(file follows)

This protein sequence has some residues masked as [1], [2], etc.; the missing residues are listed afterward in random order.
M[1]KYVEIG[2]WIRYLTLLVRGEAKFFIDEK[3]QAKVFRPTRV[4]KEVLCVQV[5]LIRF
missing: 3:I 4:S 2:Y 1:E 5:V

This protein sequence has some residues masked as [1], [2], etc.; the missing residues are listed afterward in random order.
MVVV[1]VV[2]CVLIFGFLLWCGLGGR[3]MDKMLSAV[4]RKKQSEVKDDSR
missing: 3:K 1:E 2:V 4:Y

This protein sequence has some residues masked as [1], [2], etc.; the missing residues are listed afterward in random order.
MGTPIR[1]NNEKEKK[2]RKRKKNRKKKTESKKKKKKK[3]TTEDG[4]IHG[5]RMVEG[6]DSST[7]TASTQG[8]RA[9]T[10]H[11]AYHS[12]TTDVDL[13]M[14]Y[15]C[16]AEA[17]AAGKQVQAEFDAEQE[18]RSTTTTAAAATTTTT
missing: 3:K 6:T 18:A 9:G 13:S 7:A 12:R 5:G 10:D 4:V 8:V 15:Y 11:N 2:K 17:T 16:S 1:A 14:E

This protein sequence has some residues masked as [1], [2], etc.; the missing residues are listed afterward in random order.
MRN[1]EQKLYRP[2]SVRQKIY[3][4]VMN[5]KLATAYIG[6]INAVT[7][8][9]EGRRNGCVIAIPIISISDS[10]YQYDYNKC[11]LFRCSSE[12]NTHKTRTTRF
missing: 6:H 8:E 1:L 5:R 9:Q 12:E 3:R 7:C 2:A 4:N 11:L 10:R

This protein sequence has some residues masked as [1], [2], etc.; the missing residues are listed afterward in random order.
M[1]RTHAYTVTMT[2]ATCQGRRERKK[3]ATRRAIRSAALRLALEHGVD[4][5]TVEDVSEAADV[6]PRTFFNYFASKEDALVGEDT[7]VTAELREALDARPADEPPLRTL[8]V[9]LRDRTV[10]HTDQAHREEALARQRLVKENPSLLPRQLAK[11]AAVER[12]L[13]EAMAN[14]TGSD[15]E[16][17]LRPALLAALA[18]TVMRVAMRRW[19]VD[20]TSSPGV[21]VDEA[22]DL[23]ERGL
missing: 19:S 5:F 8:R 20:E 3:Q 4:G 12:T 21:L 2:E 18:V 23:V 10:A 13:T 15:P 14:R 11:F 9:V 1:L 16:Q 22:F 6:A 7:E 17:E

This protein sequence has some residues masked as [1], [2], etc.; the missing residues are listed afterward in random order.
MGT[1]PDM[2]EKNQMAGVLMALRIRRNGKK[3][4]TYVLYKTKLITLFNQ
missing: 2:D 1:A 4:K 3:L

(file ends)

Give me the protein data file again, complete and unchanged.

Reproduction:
This protein sequence has some residues masked as [1], [2], etc.; the missing residues are listed afterward in random order.
M[1]KYVEIG[2]WIRYLTLLVRGEAKFFIDEK[3]QAKVFRPTRV[4]KEVLCVQV[5]LIRF
missing: 3:I 4:S 2:Y 1:E 5:V

This protein sequence has some residues masked as [1], [2], etc.; the missing residues are listed afterward in random order.
MVVV[1]VV[2]CVLIFGFLLWCGLGGR[3]MDKMLSAV[4]RKKQSEVKDDSR
missing: 3:K 1:E 2:V 4:Y

This protein sequence has some residues masked as [1], [2], etc.; the missing residues are listed afterward in random order.
MGTPIR[1]NNEKEKK[2]RKRKKNRKKKTESKKKKKKK[3]TTEDG[4]IHG[5]RMVEG[6]DSST[7]TASTQG[8]RA[9]T[10]H[11]AYHS[12]TTDVDL[13]M[14]Y[15]C[16]AEA[17]AAGKQVQAEFDAEQE[18]RSTTTTAAAATTTTT
missing: 3:K 6:T 18:A 9:G 13:S 7:A 12:R 5:G 10:D 4:V 8:V 15:Y 11:N 2:K 17:T 16:S 1:A 14:E

This protein sequence has some residues masked as [1], [2], etc.; the missing residues are listed afterward in random order.
MRN[1]EQKLYRP[2]SVRQKIY[3][4]VMN[5]KLATAYIG[6]INAVT[7][8][9]EGRRNGCVIAIPIISISDS[10]YQYDYNKC[11]LFRCSSE[12]NTHKTRTTRF
missing: 6:H 8:E 1:L 5:R 9:Q 12:E 3:R 7:C 2:A 4:N 11:L 10:R

This protein sequence has some residues masked as [1], [2], etc.; the missing residues are listed afterward in random order.
M[1]RTHAYTVTMT[2]ATCQGRRERKK[3]ATRRAIRSAALRLALEHGVD[4][5]TVEDVSEAADV[6]PRTFFNYFASKEDALVGEDT[7]VTAELREALDARPADEPPLRTL[8]V[9]LRDRTV[10]HTDQAHREEALARQRLVKENPSLLPRQLAK[11]AAVER[12]L[13]EAMAN[14]TGSD[15]E[16][17]LRPALLAALA[18]TVMRVAMRRW[19]VD[20]TSSPGV[21]VDEA[22]DL[23]ERGL
missing: 19:S 5:F 8:R 20:E 3:Q 4:G 12:T 21:L 2:E 18:V 23:V 10:A 13:T 15:P 14:R 11:F 9:V 1:L 16:Q 22:F 6:A 7:E 17:E

This protein sequence has some residues masked as [1], [2], etc.; the missing residues are listed afterward in random order.
MGT[1]PDM[2]EKNQMAGVLMALRIRRNGKK[3][4]TYVLYKTKLITLFNQ
missing: 2:D 1:A 4:K 3:L